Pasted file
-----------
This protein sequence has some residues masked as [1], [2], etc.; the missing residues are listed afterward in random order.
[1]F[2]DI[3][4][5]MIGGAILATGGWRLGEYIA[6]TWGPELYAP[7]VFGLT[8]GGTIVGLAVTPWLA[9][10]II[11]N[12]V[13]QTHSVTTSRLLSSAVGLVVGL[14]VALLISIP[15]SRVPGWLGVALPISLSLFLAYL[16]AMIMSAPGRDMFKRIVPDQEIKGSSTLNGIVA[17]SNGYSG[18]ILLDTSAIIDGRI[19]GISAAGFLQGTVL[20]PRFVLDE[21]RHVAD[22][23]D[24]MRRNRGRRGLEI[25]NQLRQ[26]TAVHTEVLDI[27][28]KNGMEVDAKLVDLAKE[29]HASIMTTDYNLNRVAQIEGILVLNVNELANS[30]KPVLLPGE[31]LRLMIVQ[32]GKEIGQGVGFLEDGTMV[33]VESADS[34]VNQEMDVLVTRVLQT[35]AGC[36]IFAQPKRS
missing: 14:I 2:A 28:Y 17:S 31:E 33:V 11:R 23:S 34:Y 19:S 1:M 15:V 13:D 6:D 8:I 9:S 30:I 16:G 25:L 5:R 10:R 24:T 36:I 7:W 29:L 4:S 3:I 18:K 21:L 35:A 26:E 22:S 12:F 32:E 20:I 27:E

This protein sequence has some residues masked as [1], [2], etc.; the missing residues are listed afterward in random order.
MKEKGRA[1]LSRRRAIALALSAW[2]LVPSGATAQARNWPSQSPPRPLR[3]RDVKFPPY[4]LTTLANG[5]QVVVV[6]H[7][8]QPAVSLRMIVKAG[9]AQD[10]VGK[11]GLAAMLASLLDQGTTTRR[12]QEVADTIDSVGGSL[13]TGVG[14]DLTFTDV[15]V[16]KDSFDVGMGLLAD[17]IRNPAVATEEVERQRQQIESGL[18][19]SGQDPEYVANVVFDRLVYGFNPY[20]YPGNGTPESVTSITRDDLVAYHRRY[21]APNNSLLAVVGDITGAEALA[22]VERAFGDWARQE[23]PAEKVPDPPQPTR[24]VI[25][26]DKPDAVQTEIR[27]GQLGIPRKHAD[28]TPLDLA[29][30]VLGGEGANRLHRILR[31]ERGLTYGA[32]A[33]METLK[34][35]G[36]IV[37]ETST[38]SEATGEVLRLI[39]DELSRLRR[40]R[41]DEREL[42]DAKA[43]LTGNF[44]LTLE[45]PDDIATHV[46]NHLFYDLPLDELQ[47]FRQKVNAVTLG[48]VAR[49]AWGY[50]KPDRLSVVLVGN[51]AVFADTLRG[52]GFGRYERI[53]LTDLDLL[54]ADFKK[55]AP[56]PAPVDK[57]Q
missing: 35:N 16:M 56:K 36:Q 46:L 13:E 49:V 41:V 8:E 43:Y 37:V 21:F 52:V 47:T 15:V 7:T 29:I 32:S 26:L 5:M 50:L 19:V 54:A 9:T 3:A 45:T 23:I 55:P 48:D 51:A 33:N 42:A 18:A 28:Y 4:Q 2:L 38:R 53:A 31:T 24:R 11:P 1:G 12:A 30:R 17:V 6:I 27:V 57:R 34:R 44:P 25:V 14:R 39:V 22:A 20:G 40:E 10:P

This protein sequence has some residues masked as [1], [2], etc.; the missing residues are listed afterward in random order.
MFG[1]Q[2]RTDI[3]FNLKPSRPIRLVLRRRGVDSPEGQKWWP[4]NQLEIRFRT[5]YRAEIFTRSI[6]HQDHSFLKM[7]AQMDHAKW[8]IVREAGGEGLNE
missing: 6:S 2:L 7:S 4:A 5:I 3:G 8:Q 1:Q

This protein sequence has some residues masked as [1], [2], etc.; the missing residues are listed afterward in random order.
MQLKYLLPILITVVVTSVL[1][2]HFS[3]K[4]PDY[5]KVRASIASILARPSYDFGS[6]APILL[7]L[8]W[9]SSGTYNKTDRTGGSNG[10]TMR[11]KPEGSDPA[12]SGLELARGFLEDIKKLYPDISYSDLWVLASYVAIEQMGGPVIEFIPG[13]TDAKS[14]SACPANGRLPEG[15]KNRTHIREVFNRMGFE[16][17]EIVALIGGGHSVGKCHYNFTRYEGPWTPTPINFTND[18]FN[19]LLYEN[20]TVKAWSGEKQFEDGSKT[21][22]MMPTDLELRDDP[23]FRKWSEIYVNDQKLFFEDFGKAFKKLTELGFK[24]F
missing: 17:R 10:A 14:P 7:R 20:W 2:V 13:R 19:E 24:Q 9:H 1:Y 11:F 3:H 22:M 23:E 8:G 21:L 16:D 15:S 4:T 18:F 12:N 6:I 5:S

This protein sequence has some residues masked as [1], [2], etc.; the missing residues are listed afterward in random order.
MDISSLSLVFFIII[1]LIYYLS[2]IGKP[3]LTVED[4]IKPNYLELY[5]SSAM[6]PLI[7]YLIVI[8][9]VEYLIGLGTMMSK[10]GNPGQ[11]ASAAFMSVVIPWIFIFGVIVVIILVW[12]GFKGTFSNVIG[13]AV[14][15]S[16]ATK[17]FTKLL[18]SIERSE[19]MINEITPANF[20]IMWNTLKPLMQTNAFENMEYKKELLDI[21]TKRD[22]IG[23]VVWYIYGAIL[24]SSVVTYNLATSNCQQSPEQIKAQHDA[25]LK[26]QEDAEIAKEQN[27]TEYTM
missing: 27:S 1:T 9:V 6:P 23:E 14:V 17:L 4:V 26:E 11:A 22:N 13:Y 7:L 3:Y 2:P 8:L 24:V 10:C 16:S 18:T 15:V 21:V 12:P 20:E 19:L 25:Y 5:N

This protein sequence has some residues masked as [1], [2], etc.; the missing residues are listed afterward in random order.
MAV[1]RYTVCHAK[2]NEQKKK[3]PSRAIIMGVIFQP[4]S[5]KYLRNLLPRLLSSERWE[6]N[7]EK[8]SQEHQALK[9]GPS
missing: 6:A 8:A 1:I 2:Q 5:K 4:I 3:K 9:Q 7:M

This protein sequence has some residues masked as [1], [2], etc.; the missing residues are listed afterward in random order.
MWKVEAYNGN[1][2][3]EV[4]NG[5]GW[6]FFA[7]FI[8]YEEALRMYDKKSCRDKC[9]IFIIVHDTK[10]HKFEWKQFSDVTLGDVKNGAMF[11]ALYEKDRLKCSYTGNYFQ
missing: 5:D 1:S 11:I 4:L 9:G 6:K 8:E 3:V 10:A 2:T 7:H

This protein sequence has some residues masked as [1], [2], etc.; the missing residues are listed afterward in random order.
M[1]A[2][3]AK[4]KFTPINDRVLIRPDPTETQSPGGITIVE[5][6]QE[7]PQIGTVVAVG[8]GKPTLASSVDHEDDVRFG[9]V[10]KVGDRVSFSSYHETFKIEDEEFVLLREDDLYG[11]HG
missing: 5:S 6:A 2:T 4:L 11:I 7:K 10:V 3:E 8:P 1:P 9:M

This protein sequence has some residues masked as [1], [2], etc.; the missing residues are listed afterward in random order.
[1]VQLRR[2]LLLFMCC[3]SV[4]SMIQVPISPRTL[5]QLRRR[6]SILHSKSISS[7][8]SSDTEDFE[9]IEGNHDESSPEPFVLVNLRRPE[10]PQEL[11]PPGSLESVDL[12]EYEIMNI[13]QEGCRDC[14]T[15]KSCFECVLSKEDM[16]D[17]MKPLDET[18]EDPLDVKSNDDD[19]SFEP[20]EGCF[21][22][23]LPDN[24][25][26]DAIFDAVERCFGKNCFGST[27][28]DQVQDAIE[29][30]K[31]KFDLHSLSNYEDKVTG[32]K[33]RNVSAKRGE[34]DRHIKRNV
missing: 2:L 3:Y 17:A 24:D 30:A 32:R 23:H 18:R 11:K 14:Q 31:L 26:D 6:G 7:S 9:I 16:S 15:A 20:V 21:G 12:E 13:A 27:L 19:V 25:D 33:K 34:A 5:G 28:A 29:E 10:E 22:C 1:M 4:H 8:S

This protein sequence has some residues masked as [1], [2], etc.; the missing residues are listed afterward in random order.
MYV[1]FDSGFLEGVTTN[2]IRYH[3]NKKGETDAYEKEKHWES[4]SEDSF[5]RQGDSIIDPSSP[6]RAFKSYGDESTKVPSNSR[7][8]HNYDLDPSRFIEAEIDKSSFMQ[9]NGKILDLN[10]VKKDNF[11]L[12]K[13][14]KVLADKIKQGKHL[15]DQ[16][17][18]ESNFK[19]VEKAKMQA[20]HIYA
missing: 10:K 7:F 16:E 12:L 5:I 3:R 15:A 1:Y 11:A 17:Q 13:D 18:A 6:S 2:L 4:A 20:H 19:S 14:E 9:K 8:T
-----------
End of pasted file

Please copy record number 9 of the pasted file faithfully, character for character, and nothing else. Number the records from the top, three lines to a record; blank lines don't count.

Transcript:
This protein sequence has some residues masked as [1], [2], etc.; the missing residues are listed afterward in random order.
[1]VQLRR[2]LLLFMCC[3]SV[4]SMIQVPISPRTL[5]QLRRR[6]SILHSKSISS[7][8]SSDTEDFE[9]IEGNHDESSPEPFVLVNLRRPE[10]PQEL[11]PPGSLESVDL[12]EYEIMNI[13]QEGCRDC[14]T[15]KSCFECVLSKEDM[16]D[17]MKPLDET[18]EDPLDVKSNDDD[19]SFEP[20]EGCF[21][22][23]LPDN[24][25][26]DAIFDAVERCFGKNCFGST[27][28]DQVQDAIE[29][30]K[31]KFDLHSLSNYEDKVTG[32]K[33]RNVSAKRGE[34]DRHIKRNV
missing: 2:L 3:Y 17:A 24:D 30:A 32:R 23:H 18:R 11:K 14:Q 31:L 26:D 6:G 7:S 9:I 16:S 15:A 20:V 21:G 12:E 13:A 27:L 19:V 25:D 33:K 34:A 5:G 28:A 29:E 10:E 22:C 1:M 4:H 8:S